John dalton final

5,289 views

Published on

Published in: Education
0 Comments
0 Likes
Statistics
Notes
  • Be the first to comment

  • Be the first to like this

No Downloads
Views
Total views
5,289
On SlideShare
0
From Embeds
0
Number of Embeds
12
Actions
Shares
0
Downloads
134
Comments
0
Likes
0
Embeds 0
No embeds

No notes for slide

John dalton final

  1. 1. By: Elvia Muñoz
  2. 2. <ul><li>John Dalton was born to a Quaker family on September 6, 1766 in Eaglesfield, England where he was the youngest of three. (Jonathan, Mary, and John) </li></ul><ul><li>He grew up working in the fields and in his family’s shop where cloth was made. </li></ul><ul><li>He attended the local school until the age of 11, and began teaching there at the age of 12. </li></ul>
  3. 3. <ul><li>John Dalton’s interest in math began when he met a teacher at his school named John Fletcher. </li></ul><ul><li>John Fletcher had him solve math problems and saw that there was something special in John Dalton because he learned very quickly and was very good at it. </li></ul>
  4. 4. <ul><li>John Dalton’s interest in science began when Elihu Robinson approached him after noticing him while John Fletcher was teaching him. </li></ul><ul><li>Elihu Robinson mentored him in math, science and meteorology. </li></ul>
  5. 5. <ul><li>At the age of 15, John Dalton and his brother decided that they wanted to open a school that focused mostly on math and science. </li></ul><ul><li>The opened a school in their town but it did do very well so they decided to move to Kendal, England and opened a school there. </li></ul><ul><li>At there school in Kendal they offered many language classes, and more than 21 math and science classes. </li></ul><ul><li>Even though they had many students attend they had to close it down because there was not enough money to keep it open. </li></ul>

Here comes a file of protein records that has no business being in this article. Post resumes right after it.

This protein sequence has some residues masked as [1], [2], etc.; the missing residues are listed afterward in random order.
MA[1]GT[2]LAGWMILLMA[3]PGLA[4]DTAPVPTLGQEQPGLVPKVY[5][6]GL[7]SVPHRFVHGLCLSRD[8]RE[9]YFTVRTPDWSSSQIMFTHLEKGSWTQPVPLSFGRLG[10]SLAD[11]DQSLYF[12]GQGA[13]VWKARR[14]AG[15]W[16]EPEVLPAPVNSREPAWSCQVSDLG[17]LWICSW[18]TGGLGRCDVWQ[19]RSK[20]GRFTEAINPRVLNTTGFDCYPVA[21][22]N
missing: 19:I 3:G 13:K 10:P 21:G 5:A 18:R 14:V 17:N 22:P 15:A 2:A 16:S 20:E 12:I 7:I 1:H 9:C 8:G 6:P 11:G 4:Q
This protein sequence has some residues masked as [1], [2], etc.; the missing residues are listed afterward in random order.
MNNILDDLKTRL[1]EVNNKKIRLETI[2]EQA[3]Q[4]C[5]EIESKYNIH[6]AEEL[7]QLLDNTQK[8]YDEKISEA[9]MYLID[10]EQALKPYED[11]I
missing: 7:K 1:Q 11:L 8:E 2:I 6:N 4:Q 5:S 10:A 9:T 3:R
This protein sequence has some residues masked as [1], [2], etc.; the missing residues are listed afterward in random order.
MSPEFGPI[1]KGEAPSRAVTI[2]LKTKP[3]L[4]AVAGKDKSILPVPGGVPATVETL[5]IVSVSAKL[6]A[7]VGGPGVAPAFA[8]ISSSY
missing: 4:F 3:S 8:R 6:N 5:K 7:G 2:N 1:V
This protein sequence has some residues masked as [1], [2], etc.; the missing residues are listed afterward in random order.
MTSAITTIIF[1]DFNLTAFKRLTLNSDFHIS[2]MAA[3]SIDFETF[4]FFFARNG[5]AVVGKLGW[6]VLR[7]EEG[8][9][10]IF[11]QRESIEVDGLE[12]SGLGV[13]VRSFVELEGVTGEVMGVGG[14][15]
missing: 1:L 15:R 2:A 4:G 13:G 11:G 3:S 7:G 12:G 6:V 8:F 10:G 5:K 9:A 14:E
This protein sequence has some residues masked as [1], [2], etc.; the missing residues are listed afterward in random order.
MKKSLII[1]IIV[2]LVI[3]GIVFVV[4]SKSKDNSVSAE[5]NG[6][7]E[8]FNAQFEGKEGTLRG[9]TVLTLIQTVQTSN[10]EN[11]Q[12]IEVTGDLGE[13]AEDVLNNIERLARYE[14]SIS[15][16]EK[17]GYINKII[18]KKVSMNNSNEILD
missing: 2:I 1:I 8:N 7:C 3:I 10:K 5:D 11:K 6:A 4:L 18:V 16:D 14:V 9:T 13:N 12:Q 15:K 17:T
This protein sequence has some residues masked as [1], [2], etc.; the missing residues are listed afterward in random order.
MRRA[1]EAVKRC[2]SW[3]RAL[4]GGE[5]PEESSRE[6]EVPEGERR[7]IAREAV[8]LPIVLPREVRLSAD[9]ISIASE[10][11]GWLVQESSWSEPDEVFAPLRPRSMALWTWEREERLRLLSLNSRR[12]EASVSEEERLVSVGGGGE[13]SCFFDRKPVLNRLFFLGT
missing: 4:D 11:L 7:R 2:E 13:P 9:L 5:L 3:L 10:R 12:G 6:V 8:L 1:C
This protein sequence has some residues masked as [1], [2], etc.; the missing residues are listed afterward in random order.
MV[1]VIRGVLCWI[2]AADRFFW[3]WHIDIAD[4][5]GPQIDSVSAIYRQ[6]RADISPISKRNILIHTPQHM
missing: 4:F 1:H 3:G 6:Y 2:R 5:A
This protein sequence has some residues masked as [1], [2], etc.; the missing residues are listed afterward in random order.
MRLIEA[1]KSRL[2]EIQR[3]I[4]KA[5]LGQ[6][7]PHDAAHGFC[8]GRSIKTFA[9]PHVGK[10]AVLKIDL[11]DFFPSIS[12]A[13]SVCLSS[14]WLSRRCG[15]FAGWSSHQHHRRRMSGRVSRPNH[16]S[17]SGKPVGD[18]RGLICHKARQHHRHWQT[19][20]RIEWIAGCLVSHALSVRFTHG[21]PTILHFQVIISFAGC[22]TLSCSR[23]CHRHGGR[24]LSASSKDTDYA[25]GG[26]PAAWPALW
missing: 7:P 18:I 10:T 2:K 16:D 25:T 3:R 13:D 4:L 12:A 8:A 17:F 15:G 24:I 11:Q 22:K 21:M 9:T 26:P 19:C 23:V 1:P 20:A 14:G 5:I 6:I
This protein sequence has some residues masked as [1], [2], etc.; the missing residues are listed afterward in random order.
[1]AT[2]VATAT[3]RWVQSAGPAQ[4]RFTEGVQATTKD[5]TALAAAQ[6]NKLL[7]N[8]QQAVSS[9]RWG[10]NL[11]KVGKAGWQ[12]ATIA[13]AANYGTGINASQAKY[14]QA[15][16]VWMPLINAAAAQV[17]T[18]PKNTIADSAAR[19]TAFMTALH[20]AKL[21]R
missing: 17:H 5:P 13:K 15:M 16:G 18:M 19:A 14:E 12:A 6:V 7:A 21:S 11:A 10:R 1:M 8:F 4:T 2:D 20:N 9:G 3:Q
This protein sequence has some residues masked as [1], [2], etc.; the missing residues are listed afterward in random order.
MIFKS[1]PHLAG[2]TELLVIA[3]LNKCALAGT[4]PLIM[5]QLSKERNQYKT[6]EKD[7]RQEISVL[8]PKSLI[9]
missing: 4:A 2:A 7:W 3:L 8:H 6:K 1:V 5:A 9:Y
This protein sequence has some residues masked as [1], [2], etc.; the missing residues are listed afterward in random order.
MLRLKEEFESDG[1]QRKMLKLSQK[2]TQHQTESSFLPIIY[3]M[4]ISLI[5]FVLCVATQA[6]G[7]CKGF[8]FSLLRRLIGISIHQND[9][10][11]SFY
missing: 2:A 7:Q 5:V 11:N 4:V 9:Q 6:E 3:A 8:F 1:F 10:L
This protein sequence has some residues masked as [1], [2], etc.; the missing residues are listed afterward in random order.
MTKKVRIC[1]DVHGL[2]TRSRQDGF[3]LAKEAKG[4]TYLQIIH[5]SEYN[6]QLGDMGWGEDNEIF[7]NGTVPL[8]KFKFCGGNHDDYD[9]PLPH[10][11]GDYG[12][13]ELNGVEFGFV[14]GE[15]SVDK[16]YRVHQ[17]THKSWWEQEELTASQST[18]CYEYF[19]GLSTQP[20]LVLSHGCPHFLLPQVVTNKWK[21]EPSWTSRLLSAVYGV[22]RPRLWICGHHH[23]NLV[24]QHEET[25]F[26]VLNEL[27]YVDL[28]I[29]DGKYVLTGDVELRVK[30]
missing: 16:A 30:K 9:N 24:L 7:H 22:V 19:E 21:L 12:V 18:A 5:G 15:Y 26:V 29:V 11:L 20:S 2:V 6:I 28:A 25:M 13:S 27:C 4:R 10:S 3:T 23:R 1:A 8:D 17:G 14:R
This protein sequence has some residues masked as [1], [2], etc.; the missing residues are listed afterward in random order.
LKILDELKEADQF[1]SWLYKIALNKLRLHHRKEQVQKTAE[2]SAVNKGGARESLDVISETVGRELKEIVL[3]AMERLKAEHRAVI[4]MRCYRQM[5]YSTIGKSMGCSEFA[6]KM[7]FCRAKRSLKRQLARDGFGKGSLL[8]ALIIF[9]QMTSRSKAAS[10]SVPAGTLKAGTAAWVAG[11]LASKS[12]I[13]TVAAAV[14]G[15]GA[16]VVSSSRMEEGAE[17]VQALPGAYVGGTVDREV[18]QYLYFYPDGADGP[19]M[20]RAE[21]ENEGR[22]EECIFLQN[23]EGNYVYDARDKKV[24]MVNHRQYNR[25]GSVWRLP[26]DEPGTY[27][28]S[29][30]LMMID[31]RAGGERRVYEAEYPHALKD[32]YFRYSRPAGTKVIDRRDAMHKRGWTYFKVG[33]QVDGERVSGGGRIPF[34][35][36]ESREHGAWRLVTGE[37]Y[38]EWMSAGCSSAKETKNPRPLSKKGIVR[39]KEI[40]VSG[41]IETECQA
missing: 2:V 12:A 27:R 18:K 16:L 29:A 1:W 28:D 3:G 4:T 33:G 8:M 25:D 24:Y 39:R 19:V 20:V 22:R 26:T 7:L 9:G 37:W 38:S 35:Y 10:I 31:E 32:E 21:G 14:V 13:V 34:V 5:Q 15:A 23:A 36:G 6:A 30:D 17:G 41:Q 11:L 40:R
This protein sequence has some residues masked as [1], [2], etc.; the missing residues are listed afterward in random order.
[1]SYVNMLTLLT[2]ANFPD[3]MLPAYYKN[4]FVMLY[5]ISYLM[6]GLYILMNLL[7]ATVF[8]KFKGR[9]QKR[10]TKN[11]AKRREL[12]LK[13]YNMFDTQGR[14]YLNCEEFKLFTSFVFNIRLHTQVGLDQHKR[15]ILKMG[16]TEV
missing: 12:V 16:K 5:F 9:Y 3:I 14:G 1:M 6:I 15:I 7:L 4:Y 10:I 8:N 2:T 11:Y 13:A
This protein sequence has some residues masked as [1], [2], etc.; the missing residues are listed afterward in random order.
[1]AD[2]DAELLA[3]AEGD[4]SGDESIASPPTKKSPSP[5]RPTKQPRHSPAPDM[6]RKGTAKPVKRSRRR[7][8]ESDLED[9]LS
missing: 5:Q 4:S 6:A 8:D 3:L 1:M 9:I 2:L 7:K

6. 6. <ul><li>Because of Dalton's lifelong interest in meteorology he came up with some of science’s most important concepts. </li></ul><ul><li>John began recording the weather in journals, after his school was closed, everyday for the rest of his life. </li></ul><ul><li>Because of his records he began noticing weather patterns and studying atmospheric pressure, temperature, wind, and humidity. </li></ul>
  7. 7. <ul><li>Dalton’s Law of Particle Pressure </li></ul><ul><li>The pressure of a mixture of gases is equal to the sum of the pressures of all of the constituent gases alone. </li></ul><ul><li>Formula </li></ul><ul><li>Pressure Total =Pressure 1 + Pressure 2 +Pressure 3 …… </li></ul>
  8. 8. <ul><li>Law of the Thermal Expansion of Gases </li></ul><ul><li>The heating and cooling of gases results from the compression and expansion of the gas. </li></ul>
  9. 9. <ul><li>Dalton’s Atomic Theory </li></ul><ul><ul><ul><li>Published this theory in his book New System of Chemical Philosophy in 1808. </li></ul></ul></ul><ul><li>Daltonism (Color Blindness) </li></ul>
  10. 10. <ul><li>All matter is composed of extremely small particles called atoms. </li></ul><ul><li>Atoms are indivisible and indestructible. </li></ul><ul><li>Atoms of a given element are identical in size, mass, and chemical properties. </li></ul><ul><li>Atoms of a specific element are different from those of another element. </li></ul><ul><li>Different atoms combine in simple whole number ratios to form compounds. </li></ul><ul><li>In a chemical reaction, atoms are separated, combined or rearranged </li></ul>